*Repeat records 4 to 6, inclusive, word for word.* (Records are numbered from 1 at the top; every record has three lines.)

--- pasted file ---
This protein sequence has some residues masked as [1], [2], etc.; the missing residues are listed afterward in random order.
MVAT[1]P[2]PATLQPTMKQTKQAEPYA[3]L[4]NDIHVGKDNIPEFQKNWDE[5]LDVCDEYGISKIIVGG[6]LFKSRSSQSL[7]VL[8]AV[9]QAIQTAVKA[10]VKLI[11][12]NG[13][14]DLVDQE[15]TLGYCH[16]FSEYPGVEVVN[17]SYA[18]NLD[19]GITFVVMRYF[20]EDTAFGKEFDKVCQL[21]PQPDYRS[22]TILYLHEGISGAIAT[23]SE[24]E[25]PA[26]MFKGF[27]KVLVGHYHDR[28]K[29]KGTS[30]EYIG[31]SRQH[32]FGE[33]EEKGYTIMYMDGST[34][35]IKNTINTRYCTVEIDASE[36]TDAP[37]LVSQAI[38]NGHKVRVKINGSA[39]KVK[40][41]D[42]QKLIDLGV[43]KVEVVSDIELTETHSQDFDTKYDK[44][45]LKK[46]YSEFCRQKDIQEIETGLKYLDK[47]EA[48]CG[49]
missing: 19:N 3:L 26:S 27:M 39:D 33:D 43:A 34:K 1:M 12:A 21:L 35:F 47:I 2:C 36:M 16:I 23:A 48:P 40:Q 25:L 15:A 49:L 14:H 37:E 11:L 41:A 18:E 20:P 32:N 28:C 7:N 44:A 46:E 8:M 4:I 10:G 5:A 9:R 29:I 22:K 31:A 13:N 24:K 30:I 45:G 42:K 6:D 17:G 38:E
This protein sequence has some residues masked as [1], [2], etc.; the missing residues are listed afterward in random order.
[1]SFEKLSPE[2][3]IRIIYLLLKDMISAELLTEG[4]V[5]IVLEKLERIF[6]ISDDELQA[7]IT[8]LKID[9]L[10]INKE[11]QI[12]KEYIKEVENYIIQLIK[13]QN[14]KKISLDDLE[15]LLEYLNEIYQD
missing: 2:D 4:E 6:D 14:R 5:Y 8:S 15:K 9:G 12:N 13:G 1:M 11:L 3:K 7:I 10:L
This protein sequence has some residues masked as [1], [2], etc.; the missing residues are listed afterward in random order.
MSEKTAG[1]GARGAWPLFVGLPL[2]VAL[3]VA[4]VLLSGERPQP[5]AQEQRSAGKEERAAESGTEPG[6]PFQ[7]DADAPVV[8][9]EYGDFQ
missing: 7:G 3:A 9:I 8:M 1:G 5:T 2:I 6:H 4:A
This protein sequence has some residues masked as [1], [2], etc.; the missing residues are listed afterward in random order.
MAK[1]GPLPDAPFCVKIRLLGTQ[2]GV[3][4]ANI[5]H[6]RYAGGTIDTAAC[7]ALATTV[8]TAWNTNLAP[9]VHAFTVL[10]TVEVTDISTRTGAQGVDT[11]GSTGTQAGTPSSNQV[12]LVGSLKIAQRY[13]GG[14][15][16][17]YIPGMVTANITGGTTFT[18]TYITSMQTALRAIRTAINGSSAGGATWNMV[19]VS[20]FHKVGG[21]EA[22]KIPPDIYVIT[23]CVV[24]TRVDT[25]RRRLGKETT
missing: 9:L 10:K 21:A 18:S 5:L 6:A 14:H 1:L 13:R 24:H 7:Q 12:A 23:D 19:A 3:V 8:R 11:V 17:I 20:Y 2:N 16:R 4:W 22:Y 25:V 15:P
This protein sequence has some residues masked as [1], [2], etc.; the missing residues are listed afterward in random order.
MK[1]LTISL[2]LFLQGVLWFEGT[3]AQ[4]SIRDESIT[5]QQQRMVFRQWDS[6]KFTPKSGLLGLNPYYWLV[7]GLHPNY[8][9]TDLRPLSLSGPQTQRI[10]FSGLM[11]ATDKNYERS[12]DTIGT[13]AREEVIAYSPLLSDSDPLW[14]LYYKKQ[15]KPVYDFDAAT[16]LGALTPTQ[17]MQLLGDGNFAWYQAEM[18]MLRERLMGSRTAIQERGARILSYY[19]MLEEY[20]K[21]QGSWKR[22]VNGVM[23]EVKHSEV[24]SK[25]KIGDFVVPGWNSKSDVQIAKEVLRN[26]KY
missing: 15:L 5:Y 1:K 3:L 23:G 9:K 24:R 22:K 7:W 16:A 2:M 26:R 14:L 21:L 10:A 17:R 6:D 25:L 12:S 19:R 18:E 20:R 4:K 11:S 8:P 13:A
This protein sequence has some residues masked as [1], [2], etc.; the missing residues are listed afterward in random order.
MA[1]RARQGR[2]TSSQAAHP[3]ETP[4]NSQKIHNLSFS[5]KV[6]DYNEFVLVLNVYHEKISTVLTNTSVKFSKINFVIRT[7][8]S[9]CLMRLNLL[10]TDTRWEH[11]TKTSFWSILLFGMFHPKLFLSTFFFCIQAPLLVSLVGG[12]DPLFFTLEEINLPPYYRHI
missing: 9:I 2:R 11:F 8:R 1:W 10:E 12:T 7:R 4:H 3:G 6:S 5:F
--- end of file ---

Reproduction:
This protein sequence has some residues masked as [1], [2], etc.; the missing residues are listed afterward in random order.
MAK[1]GPLPDAPFCVKIRLLGTQ[2]GV[3][4]ANI[5]H[6]RYAGGTIDTAAC[7]ALATTV[8]TAWNTNLAP[9]VHAFTVL[10]TVEVTDISTRTGAQGVDT[11]GSTGTQAGTPSSNQV[12]LVGSLKIAQRY[13]GG[14][15][16][17]YIPGMVTANITGGTTFT[18]TYITSMQTALRAIRTAINGSSAGGATWNMV[19]VS[20]FHKVGG[21]EA[22]KIPPDIYVIT[23]CVV[24]TRVDT[25]RRRLGKETT
missing: 9:L 10:K 21:A 18:S 5:L 6:A 14:H 1:L 13:R 24:H 7:Q 12:A 23:D 19:A 3:V 8:R 11:V 17:I 20:Y 2:N 16:R 4:W 22:Y 25:V 15:P
This protein sequence has some residues masked as [1], [2], etc.; the missing residues are listed afterward in random order.
MK[1]LTISL[2]LFLQGVLWFEGT[3]AQ[4]SIRDESIT[5]QQQRMVFRQWDS[6]KFTPKSGLLGLNPYYWLV[7]GLHPNY[8][9]TDLRPLSLSGPQTQRI[10]FSGLM[11]ATDKNYERS[12]DTIGT[13]AREEVIAYSPLLSDSDPLW[14]LYYKKQ[15]KPVYDFDAAT[16]LGALTPTQ[17]MQLLGDGNFAWYQAEM[18]MLRERLMGSRTAIQERGARILSYY[19]MLEEY[20]K[21]QGSWKR[22]VNGVM[23]EVKHSEV[24]SK[25]KIGDFVVPGWNSKSDVQIAKEVLRN[26]KY
missing: 15:L 5:Y 1:K 3:L 23:G 9:K 24:R 22:K 7:W 16:A 2:M 26:R 14:L 21:L 10:A 17:R 6:D 25:L 12:S 19:R 18:E 20:R 4:K 11:S 8:P 13:A
This protein sequence has some residues masked as [1], [2], etc.; the missing residues are listed afterward in random order.
MA[1]RARQGR[2]TSSQAAHP[3]ETP[4]NSQKIHNLSFS[5]KV[6]DYNEFVLVLNVYHEKISTVLTNTSVKFSKINFVIRT[7][8]S[9]CLMRLNLL[10]TDTRWEH[11]TKTSFWSILLFGMFHPKLFLSTFFFCIQAPLLVSLVGG[12]DPLFFTLEEINLPPYYRHI
missing: 9:I 2:R 11:F 8:R 1:W 10:E 12:T 7:R 4:H 3:G 6:S 5:F